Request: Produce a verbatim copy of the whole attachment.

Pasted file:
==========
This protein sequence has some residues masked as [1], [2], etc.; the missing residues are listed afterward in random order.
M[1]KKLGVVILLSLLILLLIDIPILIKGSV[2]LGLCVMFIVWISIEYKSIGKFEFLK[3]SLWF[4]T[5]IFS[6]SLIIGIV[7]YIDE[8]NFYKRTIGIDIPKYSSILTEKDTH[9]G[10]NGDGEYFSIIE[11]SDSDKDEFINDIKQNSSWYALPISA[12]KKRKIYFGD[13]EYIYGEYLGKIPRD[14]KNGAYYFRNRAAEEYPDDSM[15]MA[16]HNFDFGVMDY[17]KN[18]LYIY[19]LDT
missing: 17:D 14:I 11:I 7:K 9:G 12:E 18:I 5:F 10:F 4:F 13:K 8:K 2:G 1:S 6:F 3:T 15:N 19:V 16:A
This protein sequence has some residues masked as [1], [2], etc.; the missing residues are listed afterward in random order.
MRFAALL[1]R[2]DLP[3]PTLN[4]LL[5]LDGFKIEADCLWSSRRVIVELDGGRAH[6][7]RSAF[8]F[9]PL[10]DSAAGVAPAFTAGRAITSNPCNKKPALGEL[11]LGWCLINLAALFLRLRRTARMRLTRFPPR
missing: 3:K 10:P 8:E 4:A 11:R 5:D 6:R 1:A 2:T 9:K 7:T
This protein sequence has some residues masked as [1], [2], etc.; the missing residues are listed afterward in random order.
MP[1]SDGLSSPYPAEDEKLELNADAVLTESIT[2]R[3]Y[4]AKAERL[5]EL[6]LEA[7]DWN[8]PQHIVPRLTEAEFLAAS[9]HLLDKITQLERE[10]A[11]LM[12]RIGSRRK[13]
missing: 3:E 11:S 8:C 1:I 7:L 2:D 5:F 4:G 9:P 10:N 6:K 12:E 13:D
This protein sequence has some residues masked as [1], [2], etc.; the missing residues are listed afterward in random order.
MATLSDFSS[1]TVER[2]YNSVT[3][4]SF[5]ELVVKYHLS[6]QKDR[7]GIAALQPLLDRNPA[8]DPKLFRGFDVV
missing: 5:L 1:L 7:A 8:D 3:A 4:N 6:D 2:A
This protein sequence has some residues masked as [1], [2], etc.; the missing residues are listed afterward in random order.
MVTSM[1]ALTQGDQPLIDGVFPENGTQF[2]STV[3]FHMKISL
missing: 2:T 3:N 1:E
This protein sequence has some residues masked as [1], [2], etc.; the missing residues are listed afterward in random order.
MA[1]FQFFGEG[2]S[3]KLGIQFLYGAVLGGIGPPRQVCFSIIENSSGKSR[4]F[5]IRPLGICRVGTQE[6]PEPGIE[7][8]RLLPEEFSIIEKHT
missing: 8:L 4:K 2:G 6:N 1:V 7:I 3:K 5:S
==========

This protein sequence has some residues masked as [1], [2], etc.; the missing residues are listed afterward in random order.
M[1]KKLGVVILLSLLILLLIDIPILIKGSV[2]LGLCVMFIVWISIEYKSIGKFEFLK[3]SLWF[4]T[5]IFS[6]SLIIGIV[7]YIDE[8]NFYKRTIGIDIPKYSSILTEKDTH[9]G[10]NGDGEYFSIIE[11]SDSDKDEFINDIKQNSSWYALPISA[12]KKRKIYFGD[13]EYIYGEYLGKIPRD[14]KNGAYYFRNRAAEEYPDDSM[15]MA[16]HNFDFGVMDY[17]KN[18]LYIY[19]LDT
missing: 17:D 14:I 11:I 7:K 9:G 12:E 18:I 5:F 10:F 4:F 13:K 8:K 2:G 1:S 6:F 3:T 15:N 19:V 16:A
This protein sequence has some residues masked as [1], [2], etc.; the missing residues are listed afterward in random order.
MRFAALL[1]R[2]DLP[3]PTLN[4]LL[5]LDGFKIEADCLWSSRRVIVELDGGRAH[6][7]RSAF[8]F[9]PL[10]DSAAGVAPAFTAGRAITSNPCNKKPALGEL[11]LGWCLINLAALFLRLRRTARMRLTRFPPR
missing: 3:K 10:P 8:E 4:A 11:R 5:D 6:R 1:A 2:T 9:K 7:T
This protein sequence has some residues masked as [1], [2], etc.; the missing residues are listed afterward in random order.
MP[1]SDGLSSPYPAEDEKLELNADAVLTESIT[2]R[3]Y[4]AKAERL[5]EL[6]LEA[7]DWN[8]PQHIVPRLTEAEFLAAS[9]HLLDKITQLERE[10]A[11]LM[12]RIGSRRK[13]
missing: 3:E 11:S 8:C 1:I 7:L 2:D 5:F 4:G 9:P 10:N 6:K 12:E 13:D
This protein sequence has some residues masked as [1], [2], etc.; the missing residues are listed afterward in random order.
MATLSDFSS[1]TVER[2]YNSVT[3][4]SF[5]ELVVKYHLS[6]QKDR[7]GIAALQPLLDRNPA[8]DPKLFRGFDVV
missing: 5:L 1:L 7:A 8:D 3:A 4:N 6:D 2:A
This protein sequence has some residues masked as [1], [2], etc.; the missing residues are listed afterward in random order.
MVTSM[1]ALTQGDQPLIDGVFPENGTQF[2]STV[3]FHMKISL
missing: 2:T 3:N 1:E
This protein sequence has some residues masked as [1], [2], etc.; the missing residues are listed afterward in random order.
MA[1]FQFFGEG[2]S[3]KLGIQFLYGAVLGGIGPPRQVCFSIIENSSGKSR[4]F[5]IRPLGICRVGTQE[6]PEPGIE[7][8]RLLPEEFSIIEKHT
missing: 8:L 4:K 2:G 6:N 1:V 7:I 3:K 5:S